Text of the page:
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The Daily

Study: Collaboration Can Both Foster and Kill Innovation

Chris Gaetano
Published Date:
Jul 27, 2015
biz-chatting-peopleTwo heads might be better than one, but a recent study finds that this doesn't necessarily scale. Researchers from Oxford, University of Florida and Columbia Business School have found that being able to communicate with other people across a networked structure can indeed facilitate the formation of new ideas by the group as a whole, the more dense this network is, the less innovative each individual person is within it. Why? Essentially, the issue is group think. The researchers found that, when exposed to other people's ideas, you're more likely to think not of entirely new ideas, but ones that are somehow connected to the others, due to something called social convergence. Whether consciously or unconsciously, the things already being discussed by the group tend to be perceived as the limits of what the group can discuss, which leads to redundancies in thinking. Even people who do have ideas outside these perceived limits become hesitant to bring them up because either they feel it's too far afield, or because other powerful personalities crowd them out. This effect can be mitigated, however, by limiting the pool of already existing ideas people can see, according to an article in the Harvest Business Review by the people who led the study. The partial connection allows for the diversity of ideas needed to facilitate innovation but, at the same time, prevents thinking from being overwhelmed by the sheer mass of the group as a whole, according to the article.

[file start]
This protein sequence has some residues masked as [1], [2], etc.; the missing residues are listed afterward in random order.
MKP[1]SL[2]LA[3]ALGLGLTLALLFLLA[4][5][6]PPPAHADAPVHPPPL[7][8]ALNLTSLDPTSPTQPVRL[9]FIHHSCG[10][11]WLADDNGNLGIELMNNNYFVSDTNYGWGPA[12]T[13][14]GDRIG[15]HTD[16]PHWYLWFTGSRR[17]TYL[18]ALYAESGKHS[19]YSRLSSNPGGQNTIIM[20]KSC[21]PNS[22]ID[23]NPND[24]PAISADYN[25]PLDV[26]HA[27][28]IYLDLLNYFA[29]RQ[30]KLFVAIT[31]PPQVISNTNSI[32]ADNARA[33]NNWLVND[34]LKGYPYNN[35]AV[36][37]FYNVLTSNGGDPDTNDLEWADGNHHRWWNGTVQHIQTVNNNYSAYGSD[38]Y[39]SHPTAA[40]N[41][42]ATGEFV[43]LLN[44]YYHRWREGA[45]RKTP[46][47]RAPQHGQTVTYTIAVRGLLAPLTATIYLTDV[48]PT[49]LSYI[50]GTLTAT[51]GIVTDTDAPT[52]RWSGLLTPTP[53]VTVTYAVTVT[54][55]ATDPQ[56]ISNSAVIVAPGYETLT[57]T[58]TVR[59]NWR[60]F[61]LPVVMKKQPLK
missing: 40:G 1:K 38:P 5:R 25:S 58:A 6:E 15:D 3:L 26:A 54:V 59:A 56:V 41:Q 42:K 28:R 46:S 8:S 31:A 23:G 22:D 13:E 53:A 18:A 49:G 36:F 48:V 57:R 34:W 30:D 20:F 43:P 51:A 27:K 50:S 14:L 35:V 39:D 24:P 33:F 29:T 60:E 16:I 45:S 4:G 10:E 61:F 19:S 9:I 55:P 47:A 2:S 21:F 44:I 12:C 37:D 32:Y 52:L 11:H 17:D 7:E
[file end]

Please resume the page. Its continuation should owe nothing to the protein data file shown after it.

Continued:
With this in mind, perhaps collaboration would be best served, then, if it was done through several smaller teams, rather than one big team encompassing everyone working on the same project.